Key Terms and Definitions

by Mia Claudia Wood

This chapter is a free excerpt from Quicklet on Ayn Rand's Philosophy: Who Needs It.

Because Rand often utilizes terms in fairly specific ways, it is helpful to consult The Ayn Rand Lexicon. Another reason to peruse the lexicon is because, although Rand uses terms in specific ways, she rarely distinguishes the same terminology used differently by the philosophers she references. As a result, her references may be misleading, if you do not have a working knowledge of her definitions.


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Because Rand often utilizes terms in fairly specific ways, it is helpful to consult The Ayn Rand Lexicon. Another reason to peruse the lexicon is because, although Rand uses terms in specific ways, she rarely distinguishes the same terminology used differently by the philosophers she references. As a result, her references may be misleading, if you do not have a working knowledge of her definitions.

Major terms Rand enlists include the following:

  • altruism: “The irreducible primary of altruism, the basic absolute, is self-sacrifice—which means; self-immolation, self-abnegation, self-denial, self-destruction—which means: the self as a standard of evil, the selfless as a standard of the good.” (from “Faith and Force: Destroyers of the Modern World”)
  • causality: “The law of causality is the law of identity applied to action. All actions are caused by entities. The nature of an action is caused and determined by the nature of the entities that act; a thing cannot act in contradiction to its nature . . . . “ (from Galt’s speech in Atlas Shrugged, reprinted in For The New Intellectual)
  • concept: “A concept is a mental integration of two or more units which are isolated by a process of abstraction and united by a specific definition.” (from “The Psycho-Epistemology of Art” in The Romantic Manifesto)
  • consciousness: “[T]he faculty of perceiving that which exists.” (from Galt’s speech in Atlas Shrugged, reprinted in For The New Intellectual)
  • faith: The “blind acceptance of a certain ideational content, acceptance induced by feeling in the absence of evidence or proof.” (Leonard Peikoff, The Ominous Parallels)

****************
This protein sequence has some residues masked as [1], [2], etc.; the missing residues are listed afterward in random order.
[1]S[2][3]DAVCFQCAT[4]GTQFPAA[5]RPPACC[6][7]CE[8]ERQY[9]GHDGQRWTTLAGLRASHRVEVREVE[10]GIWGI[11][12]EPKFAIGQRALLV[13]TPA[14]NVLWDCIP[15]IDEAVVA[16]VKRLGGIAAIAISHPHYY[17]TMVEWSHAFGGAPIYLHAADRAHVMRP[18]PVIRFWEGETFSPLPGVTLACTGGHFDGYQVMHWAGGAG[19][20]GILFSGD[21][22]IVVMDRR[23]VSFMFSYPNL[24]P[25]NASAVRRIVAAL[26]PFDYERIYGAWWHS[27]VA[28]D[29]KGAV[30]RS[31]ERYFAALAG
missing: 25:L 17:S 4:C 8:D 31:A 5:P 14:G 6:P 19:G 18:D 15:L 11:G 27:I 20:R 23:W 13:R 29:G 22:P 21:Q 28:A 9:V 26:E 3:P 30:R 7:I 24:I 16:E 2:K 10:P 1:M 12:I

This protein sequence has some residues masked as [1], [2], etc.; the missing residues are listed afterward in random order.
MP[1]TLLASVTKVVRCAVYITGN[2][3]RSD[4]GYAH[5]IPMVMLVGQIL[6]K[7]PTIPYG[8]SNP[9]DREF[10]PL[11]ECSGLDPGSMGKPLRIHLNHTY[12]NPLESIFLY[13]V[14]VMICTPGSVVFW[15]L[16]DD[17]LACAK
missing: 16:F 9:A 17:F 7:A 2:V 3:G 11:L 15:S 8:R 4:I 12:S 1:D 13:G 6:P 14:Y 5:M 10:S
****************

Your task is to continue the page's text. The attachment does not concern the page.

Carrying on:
• identity: What a thing is, its characteristics.
  • individualist: “A man who recognizes the inalienable individual rights of man—his own and those of others.” (from “Textbook of Americanism” in The Ayn Rand Column)
  • knowledge: “[A] mental grasp of a fact(s) of reality, reached either by perceptual observation or by a process of reason based on perceptual observation.” (From “Concepts of Consciousness” in Introduction to Objectivist Epistemology)
  • logic: “[T]he art of non-contradictory identification.” (from Galt’s speech in Atlas Shrugged, reprinted in For The New Intellectual)
  • Objectivism: “[T]he concept of man as a heroic being, with his own happiness as the moral purpose of his life, with productive achievement as his noblest activity, and reason as his only absolute.” (from “About the Author” in the appendix to Atlas Shrugged)
  • Objectivist: An individual who adheres to Objectivism as a guide to thinking about the world and one’s interactions with it.
  • reason: “[T]he faculty that identifies and integrates the material provided by man’s senses.” (from “The Objectivist Ethics” in The Virtue of Selfishness)
  • rationality: “[T]he recognition of the fact that existence exists, that nothing can alter the truth and nothing can take precedence over that act of perceiving it, which is thinking—that the mind is one’s only judge of values and one’s only guide of action—that reason is an absolute that permits no compromise—that a concession to the irrational invalidates one’s consciousness and turns it from the task of perceiving to the task of faking reality—that the alleged short-cut to knowledge, which is faith, is only a short-circuit destroying the mind—that the acceptance of a mystical invention is a wish for the annihilation of existence and, properly, annihilates one’s consciousness.” (from Galt’s speech in Atlas Shrugged, reprinted in For The New Intellectual)
  • self: “A man’s self is his mind—the faculty that perceives reality, forms judgments, chooses values.” (from “Selfishness without a Self” in Philosophy: Who Needs It?)
  • selfishness: “[R]ational selfishness—which means: the values required for man’s survival qua man—which means: the values required for human survival—not the values produced by the desires, the emotions, the “aspirations,” the feelings, the whims or the needs of irrational brutes, who have never outgrown the primordial practice of human sacrifices, have never discovered an industrial society and can conceive of no self-interest but that of grabbing the loot of the moment. (from “The Objectivist Ethics” in The Virtue of Selfishness)
  • truth: “[T]he product of the recognition (i.e., identification) of the facts of reality. Man identifies and integrates the facts of reality by means of concepts. He retains concepts in his mind by means of definitions. He organizes concepts into propositions—and the truth or falsehood of his propositions rests, not only on their relation to the facts he asserts, but also on the truth or falsehood of the definitions of the concepts he uses to assert them, which rests on the truth or falsehood of his designations of essential characteristics.” (from “Definitions” in Introduction to Objectivist Epistemology)
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